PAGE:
Last Sunday evening, I opened my Bible and turned to the book of Luke, intending to read Luke 12:22-31, one of the great passages of comfort for those of us who struggle with anxiety. Instead, the passage immediately following it caught my eye.
“Fear not, little flock, for it is your Father’s good pleasure to give you the kingdom. Sell your possessions, and give to the needy. Provide yourselves with moneybags that do not grow old, with a treasure in the heavens that does not fail, where no thief approaches and no moth destroys. For where your treasure is, there will your heart be also. (Lk 12:32-34 ESV)
“Fear not, little flock,” Jesus says. Do not worry about what you have or don’t have. But I have let myself be afraid. For the past three weeks I have been systematically going through my belongings, deciding what to keep and store, what to keep and bring with me on my cross-country drive, and what to donate or sell. Turns out, eleven years living in the same geographic region means that I have many more possessions than I thought I did. I’ve been afraid of keeping and discarding the wrong ones. Afraid that I’ll regret my choices. I’ve been holding on to things so long I don’t even know what I have, and I’m clinging to it all as though the number of possessions I have – and the degree to which I’m prepared by having things on hand for any imaginable situation – defines my worth.
But Jesus says not to fear, because our Father has treasure for us that will not fade, rot, expire, rust, or become obsolete. I have been ascribing eternal worth to things that only have limited, earthly worth. My most valuable possessions – my journals, photographs, computer files, keepsakes, favorite items of clothing, knitting supplies – are of absolutely no value when looked at through the lens of God’s kingdom. “Where your treasure is, there will your heart be also.” My heart has not been fully with God – it has been held captive by my need to have security in my material belongings.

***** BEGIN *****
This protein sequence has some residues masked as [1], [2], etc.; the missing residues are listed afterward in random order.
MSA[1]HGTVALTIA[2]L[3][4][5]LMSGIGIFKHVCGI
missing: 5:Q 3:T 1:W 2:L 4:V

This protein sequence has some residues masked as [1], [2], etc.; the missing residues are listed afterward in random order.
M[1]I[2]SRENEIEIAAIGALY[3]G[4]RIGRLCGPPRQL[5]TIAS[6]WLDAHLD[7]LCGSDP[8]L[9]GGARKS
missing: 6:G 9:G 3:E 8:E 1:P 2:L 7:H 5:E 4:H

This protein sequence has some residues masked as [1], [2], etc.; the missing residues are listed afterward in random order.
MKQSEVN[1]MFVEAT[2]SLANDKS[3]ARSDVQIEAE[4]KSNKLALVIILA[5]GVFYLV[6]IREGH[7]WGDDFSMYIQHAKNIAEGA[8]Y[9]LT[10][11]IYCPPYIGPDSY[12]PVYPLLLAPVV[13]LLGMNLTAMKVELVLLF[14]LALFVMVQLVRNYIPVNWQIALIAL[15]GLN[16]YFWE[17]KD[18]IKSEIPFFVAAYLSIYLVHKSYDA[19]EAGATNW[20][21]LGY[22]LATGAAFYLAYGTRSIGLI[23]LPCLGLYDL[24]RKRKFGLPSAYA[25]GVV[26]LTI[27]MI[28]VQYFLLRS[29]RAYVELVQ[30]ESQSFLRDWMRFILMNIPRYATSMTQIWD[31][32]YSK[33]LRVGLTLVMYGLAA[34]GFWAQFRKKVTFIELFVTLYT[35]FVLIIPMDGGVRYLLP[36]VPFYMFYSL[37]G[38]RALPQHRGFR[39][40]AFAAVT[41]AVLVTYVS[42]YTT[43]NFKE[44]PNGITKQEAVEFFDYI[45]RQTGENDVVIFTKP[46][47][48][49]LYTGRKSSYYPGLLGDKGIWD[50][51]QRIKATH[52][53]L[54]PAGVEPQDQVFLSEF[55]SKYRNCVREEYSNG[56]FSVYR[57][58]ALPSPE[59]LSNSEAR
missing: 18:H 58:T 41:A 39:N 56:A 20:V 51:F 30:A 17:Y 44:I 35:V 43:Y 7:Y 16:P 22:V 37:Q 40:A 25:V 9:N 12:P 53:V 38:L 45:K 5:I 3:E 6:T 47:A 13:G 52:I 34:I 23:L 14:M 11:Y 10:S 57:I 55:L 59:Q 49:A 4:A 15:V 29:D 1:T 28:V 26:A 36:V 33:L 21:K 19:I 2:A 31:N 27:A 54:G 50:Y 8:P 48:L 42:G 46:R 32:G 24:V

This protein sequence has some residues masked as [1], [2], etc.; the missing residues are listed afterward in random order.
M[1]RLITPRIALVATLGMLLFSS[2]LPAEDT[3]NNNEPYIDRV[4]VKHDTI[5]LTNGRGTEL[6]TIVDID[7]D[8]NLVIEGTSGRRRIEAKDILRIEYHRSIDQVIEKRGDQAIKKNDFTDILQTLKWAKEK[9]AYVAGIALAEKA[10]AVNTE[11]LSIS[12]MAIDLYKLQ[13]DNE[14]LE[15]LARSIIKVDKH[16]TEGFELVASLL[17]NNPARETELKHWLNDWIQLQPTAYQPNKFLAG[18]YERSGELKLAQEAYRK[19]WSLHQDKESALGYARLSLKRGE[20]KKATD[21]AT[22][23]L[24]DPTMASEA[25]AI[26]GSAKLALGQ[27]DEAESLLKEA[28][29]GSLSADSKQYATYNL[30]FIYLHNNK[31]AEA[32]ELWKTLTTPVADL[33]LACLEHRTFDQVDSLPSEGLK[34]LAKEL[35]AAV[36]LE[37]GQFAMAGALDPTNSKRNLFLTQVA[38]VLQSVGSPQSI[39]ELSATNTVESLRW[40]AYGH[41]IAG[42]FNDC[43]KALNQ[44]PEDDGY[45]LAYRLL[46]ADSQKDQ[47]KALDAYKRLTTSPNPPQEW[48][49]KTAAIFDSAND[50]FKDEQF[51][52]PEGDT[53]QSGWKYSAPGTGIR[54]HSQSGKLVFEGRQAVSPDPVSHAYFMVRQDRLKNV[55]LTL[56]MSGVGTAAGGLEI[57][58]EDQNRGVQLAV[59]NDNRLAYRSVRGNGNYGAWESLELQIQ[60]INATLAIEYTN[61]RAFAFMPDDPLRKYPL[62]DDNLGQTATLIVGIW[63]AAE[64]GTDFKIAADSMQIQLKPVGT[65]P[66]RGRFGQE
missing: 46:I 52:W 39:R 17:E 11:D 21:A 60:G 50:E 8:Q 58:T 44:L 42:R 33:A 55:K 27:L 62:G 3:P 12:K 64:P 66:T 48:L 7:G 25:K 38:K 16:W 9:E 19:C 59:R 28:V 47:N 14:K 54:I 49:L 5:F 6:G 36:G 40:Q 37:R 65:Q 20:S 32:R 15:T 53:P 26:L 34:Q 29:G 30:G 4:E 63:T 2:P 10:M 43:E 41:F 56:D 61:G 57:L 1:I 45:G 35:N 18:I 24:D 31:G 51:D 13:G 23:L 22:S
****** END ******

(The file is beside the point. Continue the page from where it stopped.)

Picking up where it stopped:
Not making my stuff my treasure is hard, as a writer and an artist. I pour myself out into my writing, my journals, my crafts, my paintings and drawings, and I find it difficult to part with those things, even if I’m just sending most of them off to stay with my parents until I can retrieve them. Then letting go of the supplies – blank journals, paints, yarn, drawing paper – was necessary but difficult. So much of my self-identity is built on what I create, what I can tangibly contribute to the world.
Fortunately, my self-identity isn’t the most important identity I have. My identity as a child of God is!
I am learning to let go, one step at a time. I finally said goodbye of two of my most favorite series of children’s fantasy – The Time Quintet by Madeline L’Engle and The Dark is Rising series by Susan Cooper – to make room for other books that would be more difficult to find in a public library. That was a pretty big deal, putting those in the “donate” box. For a long time, they were my go-to reading material for times like this when everything is unfamiliar, unsettled, and uncertain. Saying “I don’t need this” was freeing. It feels like I’m tearing down a wall between me and God, letting him shine His grace onto me more with each brick I remove.
Lord, I don’t need familiar books to hold on to when the world is strange. I am turning away from the distractions of my former ways, little by little. I want You alone to be my cornerstone and my refuge. I want You to be the place I turn when I need to hide and rest.